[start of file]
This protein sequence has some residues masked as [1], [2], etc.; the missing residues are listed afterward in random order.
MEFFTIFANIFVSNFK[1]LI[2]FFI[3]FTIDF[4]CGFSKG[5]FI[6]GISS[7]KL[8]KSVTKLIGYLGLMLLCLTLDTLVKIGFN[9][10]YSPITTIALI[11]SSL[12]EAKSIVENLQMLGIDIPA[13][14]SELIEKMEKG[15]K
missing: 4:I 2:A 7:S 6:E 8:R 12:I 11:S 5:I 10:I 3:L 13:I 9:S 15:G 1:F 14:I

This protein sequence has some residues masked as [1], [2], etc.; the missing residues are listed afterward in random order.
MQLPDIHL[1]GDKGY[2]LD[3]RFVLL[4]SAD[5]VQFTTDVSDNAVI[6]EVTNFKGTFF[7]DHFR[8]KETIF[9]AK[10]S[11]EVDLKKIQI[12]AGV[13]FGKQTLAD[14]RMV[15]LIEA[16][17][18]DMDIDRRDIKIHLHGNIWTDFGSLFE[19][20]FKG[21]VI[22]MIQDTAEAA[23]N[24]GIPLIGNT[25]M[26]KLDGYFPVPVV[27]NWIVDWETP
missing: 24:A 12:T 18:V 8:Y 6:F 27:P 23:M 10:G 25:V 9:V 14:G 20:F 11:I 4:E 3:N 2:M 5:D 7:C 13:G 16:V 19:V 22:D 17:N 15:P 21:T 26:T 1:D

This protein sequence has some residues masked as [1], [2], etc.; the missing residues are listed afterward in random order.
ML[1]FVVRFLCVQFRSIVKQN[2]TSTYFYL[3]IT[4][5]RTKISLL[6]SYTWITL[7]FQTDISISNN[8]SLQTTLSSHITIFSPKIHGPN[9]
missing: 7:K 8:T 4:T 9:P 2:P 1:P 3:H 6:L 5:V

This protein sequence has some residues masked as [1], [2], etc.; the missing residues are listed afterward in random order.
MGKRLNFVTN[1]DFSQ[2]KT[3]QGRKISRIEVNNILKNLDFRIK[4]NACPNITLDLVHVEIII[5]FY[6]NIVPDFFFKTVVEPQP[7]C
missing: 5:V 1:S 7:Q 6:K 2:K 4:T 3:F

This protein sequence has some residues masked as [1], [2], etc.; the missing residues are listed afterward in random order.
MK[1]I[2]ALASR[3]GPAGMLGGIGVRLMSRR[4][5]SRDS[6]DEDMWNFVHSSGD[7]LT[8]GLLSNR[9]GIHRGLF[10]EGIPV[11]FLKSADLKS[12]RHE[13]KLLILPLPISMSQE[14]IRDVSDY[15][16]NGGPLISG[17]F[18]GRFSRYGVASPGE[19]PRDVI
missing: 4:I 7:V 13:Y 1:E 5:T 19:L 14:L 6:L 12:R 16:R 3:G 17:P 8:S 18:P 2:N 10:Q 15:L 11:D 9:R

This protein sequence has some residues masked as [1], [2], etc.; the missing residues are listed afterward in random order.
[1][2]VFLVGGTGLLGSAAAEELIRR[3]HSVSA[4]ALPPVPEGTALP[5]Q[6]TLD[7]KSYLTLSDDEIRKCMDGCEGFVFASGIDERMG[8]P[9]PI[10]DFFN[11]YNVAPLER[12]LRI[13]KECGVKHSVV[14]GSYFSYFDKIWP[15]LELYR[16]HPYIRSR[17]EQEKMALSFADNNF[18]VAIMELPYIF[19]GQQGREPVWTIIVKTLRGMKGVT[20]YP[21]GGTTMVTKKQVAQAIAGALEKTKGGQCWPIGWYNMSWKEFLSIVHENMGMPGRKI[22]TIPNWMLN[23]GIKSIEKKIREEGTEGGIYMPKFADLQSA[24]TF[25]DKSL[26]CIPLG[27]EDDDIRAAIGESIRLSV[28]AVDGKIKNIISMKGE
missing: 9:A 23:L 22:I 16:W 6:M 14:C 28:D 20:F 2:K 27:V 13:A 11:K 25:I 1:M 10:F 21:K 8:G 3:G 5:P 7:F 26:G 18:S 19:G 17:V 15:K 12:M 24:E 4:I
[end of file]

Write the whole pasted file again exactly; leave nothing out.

This protein sequence has some residues masked as [1], [2], etc.; the missing residues are listed afterward in random order.
MEFFTIFANIFVSNFK[1]LI[2]FFI[3]FTIDF[4]CGFSKG[5]FI[6]GISS[7]KL[8]KSVTKLIGYLGLMLLCLTLDTLVKIGFN[9][10]YSPITTIALI[11]SSL[12]EAKSIVENLQMLGIDIPA[13][14]SELIEKMEKG[15]K
missing: 4:I 2:A 7:S 6:E 8:R 12:I 11:S 5:I 10:I 3:L 13:I 9:S 15:G 1:F 14:I

This protein sequence has some residues masked as [1], [2], etc.; the missing residues are listed afterward in random order.
MQLPDIHL[1]GDKGY[2]LD[3]RFVLL[4]SAD[5]VQFTTDVSDNAVI[6]EVTNFKGTFF[7]DHFR[8]KETIF[9]AK[10]S[11]EVDLKKIQI[12]AGV[13]FGKQTLAD[14]RMV[15]LIEA[16][17][18]DMDIDRRDIKIHLHGNIWTDFGSLFE[19][20]FKG[21]VI[22]MIQDTAEAA[23]N[24]GIPLIGNT[25]M[26]KLDGYFPVPVV[27]NWIVDWETP
missing: 24:A 12:T 18:V 8:Y 6:F 27:P 23:M 10:G 25:V 9:V 14:G 20:F 11:I 4:E 3:N 2:M 5:D 7:C 13:G 16:V 19:V 22:D 17:N 15:P 21:T 26:T 1:D

This protein sequence has some residues masked as [1], [2], etc.; the missing residues are listed afterward in random order.
ML[1]FVVRFLCVQFRSIVKQN[2]TSTYFYL[3]IT[4][5]RTKISLL[6]SYTWITL[7]FQTDISISNN[8]SLQTTLSSHITIFSPKIHGPN[9]
missing: 7:K 8:T 4:T 9:P 2:P 1:P 3:H 6:L 5:V

This protein sequence has some residues masked as [1], [2], etc.; the missing residues are listed afterward in random order.
MGKRLNFVTN[1]DFSQ[2]KT[3]QGRKISRIEVNNILKNLDFRIK[4]NACPNITLDLVHVEIII[5]FY[6]NIVPDFFFKTVVEPQP[7]C
missing: 5:V 1:S 7:Q 6:K 2:K 4:T 3:F

This protein sequence has some residues masked as [1], [2], etc.; the missing residues are listed afterward in random order.
MK[1]I[2]ALASR[3]GPAGMLGGIGVRLMSRR[4][5]SRDS[6]DEDMWNFVHSSGD[7]LT[8]GLLSNR[9]GIHRGLF[10]EGIPV[11]FLKSADLKS[12]RHE[13]KLLILPLPISMSQE[14]IRDVSDY[15][16]NGGPLISG[17]F[18]GRFSRYGVASPGE[19]PRDVI
missing: 4:I 7:V 13:Y 1:E 5:T 19:L 14:L 6:L 12:R 16:R 3:G 17:P 8:S 18:P 2:N 10:Q 15:L 11:D 9:R

This protein sequence has some residues masked as [1], [2], etc.; the missing residues are listed afterward in random order.
[1][2]VFLVGGTGLLGSAAAEELIRR[3]HSVSA[4]ALPPVPEGTALP[5]Q[6]TLD[7]KSYLTLSDDEIRKCMDGCEGFVFASGIDERMG[8]P[9]PI[10]DFFN[11]YNVAPLER[12]LRI[13]KECGVKHSVV[14]GSYFSYFDKIWP[15]LELYR[16]HPYIRSR[17]EQEKMALSFADNNF[18]VAIMELPYIF[19]GQQGREPVWTIIVKTLRGMKGVT[20]YP[21]GGTTMVTKKQVAQAIAGALEKTKGGQCWPIGWYNMSWKEFLSIVHENMGMPGRKI[22]TIPNWMLN[23]GIKSIEKKIREEGTEGGIYMPKFADLQSA[24]TF[25]DKSL[26]CIPLG[27]EDDDIRAAIGESIRLSV[28]AVDGKIKNIISMKGE
missing: 9:A 23:L 22:I 16:W 6:M 14:C 28:D 20:F 2:K 27:V 13:A 11:K 25:I 1:M 10:F 21:K 8:G 3:G 5:P 7:F 26:G 18:S 19:G 17:V 15:K 12:M 24:E 4:I